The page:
Sunday, November 29, 2009


People often wonder why people buy so many books. To make myself more interesting I got a copy of "Fun with Hypnosis - the comlete how to guide". Before I have even opened this book I find from Wired that "The Official CIA Manual of Trickery and Deception" has been found.

So even before I have started on hypnosis I will have to get the CIA book, just in case.

Chair destroyer

I know I have put on some weight these past few years, but I am starting to get worried. The chair I use when I am using my computer collapsed on me this morning. One minute I was browsing the web, the next I am lying on the floor. I am not sure where to buy chairs in Wuppertal. I guess that there are no Argos shops here. In my defense I think the chair was poorly made.

Visit spam and Caviar

I usually take various measures to stop myself dreaming. However, last week I slipped up and my night was poisoned by a dream. I dreamt that I had bought a desktop lamp. I awoke with a feeling of regret once I found out that the lamp didn't exist.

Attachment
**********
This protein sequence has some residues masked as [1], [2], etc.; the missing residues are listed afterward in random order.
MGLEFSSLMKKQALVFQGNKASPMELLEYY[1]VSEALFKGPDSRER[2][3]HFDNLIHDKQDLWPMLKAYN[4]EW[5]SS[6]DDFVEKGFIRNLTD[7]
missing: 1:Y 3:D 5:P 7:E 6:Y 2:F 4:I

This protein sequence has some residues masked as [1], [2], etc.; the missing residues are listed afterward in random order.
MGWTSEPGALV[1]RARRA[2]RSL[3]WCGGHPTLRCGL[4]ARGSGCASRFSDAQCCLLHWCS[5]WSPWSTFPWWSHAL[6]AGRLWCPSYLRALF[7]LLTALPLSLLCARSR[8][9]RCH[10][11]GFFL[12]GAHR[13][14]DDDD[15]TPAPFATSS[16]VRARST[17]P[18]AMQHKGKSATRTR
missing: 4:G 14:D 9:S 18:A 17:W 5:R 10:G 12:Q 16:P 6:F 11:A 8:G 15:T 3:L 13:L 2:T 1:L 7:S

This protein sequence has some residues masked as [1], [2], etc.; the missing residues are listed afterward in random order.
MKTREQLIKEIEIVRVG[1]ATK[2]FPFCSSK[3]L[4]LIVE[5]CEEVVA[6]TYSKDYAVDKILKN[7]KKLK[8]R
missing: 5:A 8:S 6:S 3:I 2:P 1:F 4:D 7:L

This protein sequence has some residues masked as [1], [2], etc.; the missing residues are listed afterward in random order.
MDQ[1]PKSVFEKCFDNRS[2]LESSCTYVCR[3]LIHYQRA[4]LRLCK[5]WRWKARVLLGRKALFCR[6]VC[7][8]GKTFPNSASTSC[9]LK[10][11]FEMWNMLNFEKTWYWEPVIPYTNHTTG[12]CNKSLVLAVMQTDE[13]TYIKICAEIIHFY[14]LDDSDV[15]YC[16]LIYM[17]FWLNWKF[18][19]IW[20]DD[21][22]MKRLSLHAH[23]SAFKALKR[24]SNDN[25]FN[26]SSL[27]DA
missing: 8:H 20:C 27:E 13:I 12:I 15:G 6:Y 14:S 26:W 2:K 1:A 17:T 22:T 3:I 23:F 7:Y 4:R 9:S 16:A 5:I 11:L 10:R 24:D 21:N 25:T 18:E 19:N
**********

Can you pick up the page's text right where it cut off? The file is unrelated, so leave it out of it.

My imagination must be very sick indeed, if all I dream about is buying lamps. I have tried to think about something remarkable about my weekend to write about.

On Saturday morning I was reading "The mass Psychology of Fascism" by Wilhelm Reich. Suddenly the door buzzer started ringing. They have come for me I thought. What to do? Given that I had no appointments I didn't answer the door. The door lock is broken, and I didn't feel like going down 8 floors to have a misunderstood conversation in German, with someone trying to read the gas meter.

I have wanted to try Caviar for sometime. Now Caviar is very expensive and I think the original fish are dying out, so it is probably unethical to eat it. I was surprised to see a jar of Caviar in my local supermarket. Given that the jar cost 3 Euros, I don't think it was authentic. I had some on my bread for lunch. It was tasty. Hopefully nothing will grow inside from ingesting those black eggs.

Tuesday, November 24, 2009


I was entertaining over the weekend, so I went to the Monet exhibition in Wuppertal on Sunday. Don't get me wrong, I am no sophisticated art lover, but this exhibition seemed like a big deal, because the yellow posters advertising it are all over the city.